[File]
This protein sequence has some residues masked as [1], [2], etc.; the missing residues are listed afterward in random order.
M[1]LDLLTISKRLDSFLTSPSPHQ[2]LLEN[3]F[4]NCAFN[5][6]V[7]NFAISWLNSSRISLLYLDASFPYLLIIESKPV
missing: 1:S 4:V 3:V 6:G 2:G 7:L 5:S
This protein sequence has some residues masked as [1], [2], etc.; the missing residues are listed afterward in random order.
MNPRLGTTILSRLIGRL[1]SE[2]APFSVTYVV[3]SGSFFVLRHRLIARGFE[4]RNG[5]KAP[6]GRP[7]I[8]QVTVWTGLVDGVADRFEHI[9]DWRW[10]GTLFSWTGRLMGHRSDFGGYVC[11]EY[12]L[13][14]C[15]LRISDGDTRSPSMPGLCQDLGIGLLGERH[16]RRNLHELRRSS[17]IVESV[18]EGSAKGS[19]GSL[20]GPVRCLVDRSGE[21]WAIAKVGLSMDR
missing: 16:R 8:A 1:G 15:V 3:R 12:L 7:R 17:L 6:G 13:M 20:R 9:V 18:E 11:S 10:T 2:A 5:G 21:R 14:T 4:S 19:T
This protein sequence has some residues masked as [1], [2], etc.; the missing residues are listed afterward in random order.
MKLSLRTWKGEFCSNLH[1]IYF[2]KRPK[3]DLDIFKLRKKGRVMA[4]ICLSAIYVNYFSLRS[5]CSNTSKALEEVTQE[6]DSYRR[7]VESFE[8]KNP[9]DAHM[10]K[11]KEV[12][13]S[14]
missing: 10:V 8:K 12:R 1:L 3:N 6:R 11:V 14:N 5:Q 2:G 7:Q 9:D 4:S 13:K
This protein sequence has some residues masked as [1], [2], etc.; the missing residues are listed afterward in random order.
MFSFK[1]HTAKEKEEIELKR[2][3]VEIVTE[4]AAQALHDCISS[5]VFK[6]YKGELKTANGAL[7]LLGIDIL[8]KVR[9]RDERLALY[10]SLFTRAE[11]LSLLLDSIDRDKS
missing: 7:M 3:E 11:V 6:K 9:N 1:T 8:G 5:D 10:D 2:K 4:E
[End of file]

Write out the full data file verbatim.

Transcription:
This protein sequence has some residues masked as [1], [2], etc.; the missing residues are listed afterward in random order.
M[1]LDLLTISKRLDSFLTSPSPHQ[2]LLEN[3]F[4]NCAFN[5][6]V[7]NFAISWLNSSRISLLYLDASFPYLLIIESKPV
missing: 1:S 4:V 3:V 6:G 2:G 7:L 5:S
This protein sequence has some residues masked as [1], [2], etc.; the missing residues are listed afterward in random order.
MNPRLGTTILSRLIGRL[1]SE[2]APFSVTYVV[3]SGSFFVLRHRLIARGFE[4]RNG[5]KAP[6]GRP[7]I[8]QVTVWTGLVDGVADRFEHI[9]DWRW[10]GTLFSWTGRLMGHRSDFGGYVC[11]EY[12]L[13][14]C[15]LRISDGDTRSPSMPGLCQDLGIGLLGERH[16]RRNLHELRRSS[17]IVESV[18]EGSAKGS[19]GSL[20]GPVRCLVDRSGE[21]WAIAKVGLSMDR
missing: 16:R 8:A 1:G 15:V 3:R 12:L 7:R 17:L 6:G 13:M 20:R 9:V 18:E 11:S 10:T 2:A 5:G 21:R 14:T 4:S 19:T
This protein sequence has some residues masked as [1], [2], etc.; the missing residues are listed afterward in random order.
MKLSLRTWKGEFCSNLH[1]IYF[2]KRPK[3]DLDIFKLRKKGRVMA[4]ICLSAIYVNYFSLRS[5]CSNTSKALEEVTQE[6]DSYRR[7]VESFE[8]KNP[9]DAHM[10]K[11]KEV[12][13]S[14]
missing: 10:V 8:K 12:R 1:L 3:N 6:R 11:V 14:N 5:Q 2:G 7:Q 9:D 4:S 13:K
This protein sequence has some residues masked as [1], [2], etc.; the missing residues are listed afterward in random order.
MFSFK[1]HTAKEKEEIELKR[2][3]VEIVTE[4]AAQALHDCISS[5]VFK[6]YKGELKTANGAL[7]LLGIDIL[8]KVR[9]RDERLALY[10]SLFTRAE[11]LSLLLDSIDRDKS
missing: 7:M 3:E 11:V 6:K 9:N 1:T 8:G 5:D 10:D 2:K 4:E